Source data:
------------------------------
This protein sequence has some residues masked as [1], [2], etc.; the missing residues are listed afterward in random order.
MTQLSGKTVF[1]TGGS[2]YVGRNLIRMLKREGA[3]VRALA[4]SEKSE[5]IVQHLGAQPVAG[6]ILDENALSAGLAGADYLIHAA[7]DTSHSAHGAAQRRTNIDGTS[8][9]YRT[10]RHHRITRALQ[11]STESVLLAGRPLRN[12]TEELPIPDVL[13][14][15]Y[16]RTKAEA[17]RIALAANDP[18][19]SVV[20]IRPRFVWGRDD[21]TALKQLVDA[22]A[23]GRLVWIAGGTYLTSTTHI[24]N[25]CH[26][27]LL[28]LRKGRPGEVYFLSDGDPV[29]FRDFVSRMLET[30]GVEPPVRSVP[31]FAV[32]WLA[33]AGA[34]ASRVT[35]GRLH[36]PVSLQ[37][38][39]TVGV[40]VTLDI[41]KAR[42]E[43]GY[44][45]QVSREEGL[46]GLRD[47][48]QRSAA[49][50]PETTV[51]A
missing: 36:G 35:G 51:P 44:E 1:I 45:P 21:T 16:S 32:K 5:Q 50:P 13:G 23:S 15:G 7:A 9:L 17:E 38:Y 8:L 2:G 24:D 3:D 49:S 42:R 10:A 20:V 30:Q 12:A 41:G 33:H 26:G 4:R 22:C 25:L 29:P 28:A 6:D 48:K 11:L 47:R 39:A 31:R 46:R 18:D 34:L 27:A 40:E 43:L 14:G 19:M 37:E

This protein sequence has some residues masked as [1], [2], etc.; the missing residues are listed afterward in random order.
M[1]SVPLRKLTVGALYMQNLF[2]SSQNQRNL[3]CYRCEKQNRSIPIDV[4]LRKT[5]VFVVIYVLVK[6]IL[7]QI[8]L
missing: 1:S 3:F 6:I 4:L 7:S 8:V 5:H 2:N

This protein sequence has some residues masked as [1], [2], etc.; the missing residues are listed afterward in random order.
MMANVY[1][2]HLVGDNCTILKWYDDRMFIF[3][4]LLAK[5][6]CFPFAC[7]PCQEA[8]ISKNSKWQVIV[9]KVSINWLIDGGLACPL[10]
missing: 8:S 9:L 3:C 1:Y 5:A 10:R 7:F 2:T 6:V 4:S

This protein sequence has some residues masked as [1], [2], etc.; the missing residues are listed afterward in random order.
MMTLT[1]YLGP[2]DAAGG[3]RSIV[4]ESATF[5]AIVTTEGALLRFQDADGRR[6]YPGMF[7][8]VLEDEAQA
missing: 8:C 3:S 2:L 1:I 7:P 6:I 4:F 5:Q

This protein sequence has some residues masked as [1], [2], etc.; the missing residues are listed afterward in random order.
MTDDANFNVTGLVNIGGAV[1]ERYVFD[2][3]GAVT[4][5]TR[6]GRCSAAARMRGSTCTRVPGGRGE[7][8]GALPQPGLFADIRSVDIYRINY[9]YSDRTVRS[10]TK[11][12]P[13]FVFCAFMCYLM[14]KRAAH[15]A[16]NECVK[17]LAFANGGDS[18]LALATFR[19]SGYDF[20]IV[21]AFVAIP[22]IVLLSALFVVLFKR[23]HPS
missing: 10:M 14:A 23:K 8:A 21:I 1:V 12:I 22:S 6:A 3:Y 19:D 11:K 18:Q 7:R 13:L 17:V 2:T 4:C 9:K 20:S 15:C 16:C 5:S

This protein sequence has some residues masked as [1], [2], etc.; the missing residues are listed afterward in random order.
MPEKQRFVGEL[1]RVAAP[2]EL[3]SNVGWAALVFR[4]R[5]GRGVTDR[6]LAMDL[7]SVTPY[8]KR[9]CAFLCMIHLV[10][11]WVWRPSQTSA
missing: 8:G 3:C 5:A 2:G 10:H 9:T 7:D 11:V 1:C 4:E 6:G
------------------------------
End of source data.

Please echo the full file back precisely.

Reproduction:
This protein sequence has some residues masked as [1], [2], etc.; the missing residues are listed afterward in random order.
MTQLSGKTVF[1]TGGS[2]YVGRNLIRMLKREGA[3]VRALA[4]SEKSE[5]IVQHLGAQPVAG[6]ILDENALSAGLAGADYLIHAA[7]DTSHSAHGAAQRRTNIDGTS[8][9]YRT[10]RHHRITRALQ[11]STESVLLAGRPLRN[12]TEELPIPDVL[13][14][15]Y[16]RTKAEA[17]RIALAANDP[18][19]SVV[20]IRPRFVWGRDD[21]TALKQLVDA[22]A[23]GRLVWIAGGTYLTSTTHI[24]N[25]CH[26][27]LL[28]LRKGRPGEVYFLSDGDPV[29]FRDFVSRMLET[30]GVEPPVRSVP[31]FAV[32]WLA[33]AGA[34]ASRVT[35]GRLH[36]PVSLQ[37][38][39]TVGV[40]VTLDI[41]KAR[42]E[43]GY[44][45]QVSREEGL[46]GLRD[47][48]QRSAA[49][50]PETTV[51]A
missing: 36:G 35:G 51:P 44:E 1:I 45:P 21:T 16:S 32:K 5:Q 50:P 13:G 23:S 15:G 7:A 9:L 17:E 38:Y 8:L 2:G 24:D 3:D 49:S 42:R 10:A 20:V 30:Q 12:A 41:G 33:H 26:G 4:R 22:C 25:L 29:P 28:A 6:D 48:K 11:L 47:R 39:A 31:R 46:R 18:D 34:L 27:A 40:E 43:L 14:G 19:M 37:E

This protein sequence has some residues masked as [1], [2], etc.; the missing residues are listed afterward in random order.
M[1]SVPLRKLTVGALYMQNLF[2]SSQNQRNL[3]CYRCEKQNRSIPIDV[4]LRKT[5]VFVVIYVLVK[6]IL[7]QI[8]L
missing: 1:S 3:F 6:I 4:L 7:S 8:V 5:H 2:N

This protein sequence has some residues masked as [1], [2], etc.; the missing residues are listed afterward in random order.
MMANVY[1][2]HLVGDNCTILKWYDDRMFIF[3][4]LLAK[5][6]CFPFAC[7]PCQEA[8]ISKNSKWQVIV[9]KVSINWLIDGGLACPL[10]
missing: 8:S 9:L 3:C 1:Y 5:A 10:R 7:F 2:T 6:V 4:S

This protein sequence has some residues masked as [1], [2], etc.; the missing residues are listed afterward in random order.
MMTLT[1]YLGP[2]DAAGG[3]RSIV[4]ESATF[5]AIVTTEGALLRFQDADGRR[6]YPGMF[7][8]VLEDEAQA
missing: 8:C 3:S 2:L 1:I 7:P 6:I 4:F 5:Q

This protein sequence has some residues masked as [1], [2], etc.; the missing residues are listed afterward in random order.
MTDDANFNVTGLVNIGGAV[1]ERYVFD[2][3]GAVT[4][5]TR[6]GRCSAAARMRGSTCTRVPGGRGE[7][8]GALPQPGLFADIRSVDIYRINY[9]YSDRTVRS[10]TK[11][12]P[13]FVFCAFMCYLM[14]KRAAH[15]A[16]NECVK[17]LAFANGGDS[18]LALATFR[19]SGYDF[20]IV[21]AFVAIP[22]IVLLSALFVVLFKR[23]HPS
missing: 10:M 14:A 23:K 8:A 21:I 1:V 12:I 22:S 6:A 3:Y 19:D 11:K 18:Q 7:R 13:L 17:V 2:T 4:C 9:K 20:S 15:C 16:C 5:S

This protein sequence has some residues masked as [1], [2], etc.; the missing residues are listed afterward in random order.
MPEKQRFVGEL[1]RVAAP[2]EL[3]SNVGWAALVFR[4]R[5]GRGVTDR[6]LAMDL[7]SVTPY[8]KR[9]CAFLCMIHLV[10][11]WVWRPSQTSA
missing: 8:G 3:C 5:A 2:G 10:H 9:T 7:D 11:V 1:C 4:E 6:G